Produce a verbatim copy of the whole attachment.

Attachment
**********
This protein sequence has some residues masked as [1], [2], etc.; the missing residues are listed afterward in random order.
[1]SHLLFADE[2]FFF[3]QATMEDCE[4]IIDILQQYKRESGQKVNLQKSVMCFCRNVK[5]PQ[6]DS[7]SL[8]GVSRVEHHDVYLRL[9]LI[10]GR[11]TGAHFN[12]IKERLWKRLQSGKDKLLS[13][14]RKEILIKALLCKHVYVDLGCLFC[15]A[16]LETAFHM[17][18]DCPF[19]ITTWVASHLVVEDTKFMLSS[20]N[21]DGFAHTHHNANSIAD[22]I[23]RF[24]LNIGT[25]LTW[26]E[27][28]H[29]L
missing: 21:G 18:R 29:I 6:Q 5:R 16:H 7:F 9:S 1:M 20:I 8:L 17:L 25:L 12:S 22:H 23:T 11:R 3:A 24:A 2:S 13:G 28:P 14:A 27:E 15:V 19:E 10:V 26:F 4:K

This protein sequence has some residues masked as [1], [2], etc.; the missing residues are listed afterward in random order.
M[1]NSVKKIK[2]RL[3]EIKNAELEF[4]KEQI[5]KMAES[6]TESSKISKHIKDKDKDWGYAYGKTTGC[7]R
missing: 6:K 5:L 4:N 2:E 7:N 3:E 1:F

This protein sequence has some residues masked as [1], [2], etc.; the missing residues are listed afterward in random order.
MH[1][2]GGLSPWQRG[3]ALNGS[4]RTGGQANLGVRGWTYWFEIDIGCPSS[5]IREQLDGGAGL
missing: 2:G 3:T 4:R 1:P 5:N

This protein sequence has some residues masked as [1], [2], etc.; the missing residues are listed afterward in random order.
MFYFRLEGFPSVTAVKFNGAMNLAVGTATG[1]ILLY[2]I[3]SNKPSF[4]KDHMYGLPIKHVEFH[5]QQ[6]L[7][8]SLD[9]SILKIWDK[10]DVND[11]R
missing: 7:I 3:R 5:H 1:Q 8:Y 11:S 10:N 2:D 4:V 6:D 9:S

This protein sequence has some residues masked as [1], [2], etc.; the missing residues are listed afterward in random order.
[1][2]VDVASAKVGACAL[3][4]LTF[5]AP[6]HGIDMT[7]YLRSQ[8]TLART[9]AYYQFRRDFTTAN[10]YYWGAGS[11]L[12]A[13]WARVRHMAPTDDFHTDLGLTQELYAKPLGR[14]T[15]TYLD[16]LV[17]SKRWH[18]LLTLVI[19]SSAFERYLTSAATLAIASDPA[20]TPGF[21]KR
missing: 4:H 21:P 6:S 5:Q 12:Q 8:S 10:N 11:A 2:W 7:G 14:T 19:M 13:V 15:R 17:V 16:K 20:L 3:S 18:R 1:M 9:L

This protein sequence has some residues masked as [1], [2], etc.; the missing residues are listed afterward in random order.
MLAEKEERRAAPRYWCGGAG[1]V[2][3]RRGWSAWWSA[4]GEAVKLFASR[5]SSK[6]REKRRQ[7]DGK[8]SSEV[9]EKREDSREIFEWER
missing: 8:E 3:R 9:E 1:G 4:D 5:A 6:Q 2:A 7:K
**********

This protein sequence has some residues masked as [1], [2], etc.; the missing residues are listed afterward in random order.
[1]SHLLFADE[2]FFF[3]QATMEDCE[4]IIDILQQYKRESGQKVNLQKSVMCFCRNVK[5]PQ[6]DS[7]SL[8]GVSRVEHHDVYLRL[9]LI[10]GR[11]TGAHFN[12]IKERLWKRLQSGKDKLLS[13][14]RKEILIKALLCKHVYVDLGCLFC[15]A[16]LETAFHM[17][18]DCPF[19]ITTWVASHLVVEDTKFMLSS[20]N[21]DGFAHTHHNANSIAD[22]I[23]RF[24]LNIGT[25]LTW[26]E[27][28]H[29]L
missing: 21:G 18:R 29:I 6:Q 5:R 16:H 7:F 9:S 1:M 20:I 8:L 17:L 25:L 12:S 22:H 23:T 11:R 3:A 24:A 2:S 13:G 28:P 14:A 27:E 15:V 19:E 10:V 26:F 4:K

This protein sequence has some residues masked as [1], [2], etc.; the missing residues are listed afterward in random order.
M[1]NSVKKIK[2]RL[3]EIKNAELEF[4]KEQI[5]KMAES[6]TESSKISKHIKDKDKDWGYAYGKTTGC[7]R
missing: 6:K 5:L 4:N 2:E 7:N 3:E 1:F

This protein sequence has some residues masked as [1], [2], etc.; the missing residues are listed afterward in random order.
MH[1][2]GGLSPWQRG[3]ALNGS[4]RTGGQANLGVRGWTYWFEIDIGCPSS[5]IREQLDGGAGL
missing: 2:G 3:T 4:R 1:P 5:N

This protein sequence has some residues masked as [1], [2], etc.; the missing residues are listed afterward in random order.
MFYFRLEGFPSVTAVKFNGAMNLAVGTATG[1]ILLY[2]I[3]SNKPSF[4]KDHMYGLPIKHVEFH[5]QQ[6]L[7][8]SLD[9]SILKIWDK[10]DVND[11]R
missing: 7:I 3:R 5:H 1:Q 8:Y 11:S 10:N 2:D 4:V 6:D 9:S

This protein sequence has some residues masked as [1], [2], etc.; the missing residues are listed afterward in random order.
[1][2]VDVASAKVGACAL[3][4]LTF[5]AP[6]HGIDMT[7]YLRSQ[8]TLART[9]AYYQFRRDFTTAN[10]YYWGAGS[11]L[12]A[13]WARVRHMAPTDDFHTDLGLTQELYAKPLGR[14]T[15]TYLD[16]LV[17]SKRWH[18]LLTLVI[19]SSAFERYLTSAATLAIASDPA[20]TPGF[21]KR
missing: 4:H 21:P 6:S 5:Q 12:Q 8:S 10:N 11:A 2:W 7:G 14:T 19:M 13:V 15:R 17:V 16:K 20:L 3:S 18:R 1:M 9:L

This protein sequence has some residues masked as [1], [2], etc.; the missing residues are listed afterward in random order.
MLAEKEERRAAPRYWCGGAG[1]V[2][3]RRGWSAWWSA[4]GEAVKLFASR[5]SSK[6]REKRRQ[7]DGK[8]SSEV[9]EKREDSREIFEWER
missing: 8:E 3:R 9:E 1:G 4:D 5:A 6:Q 2:A 7:K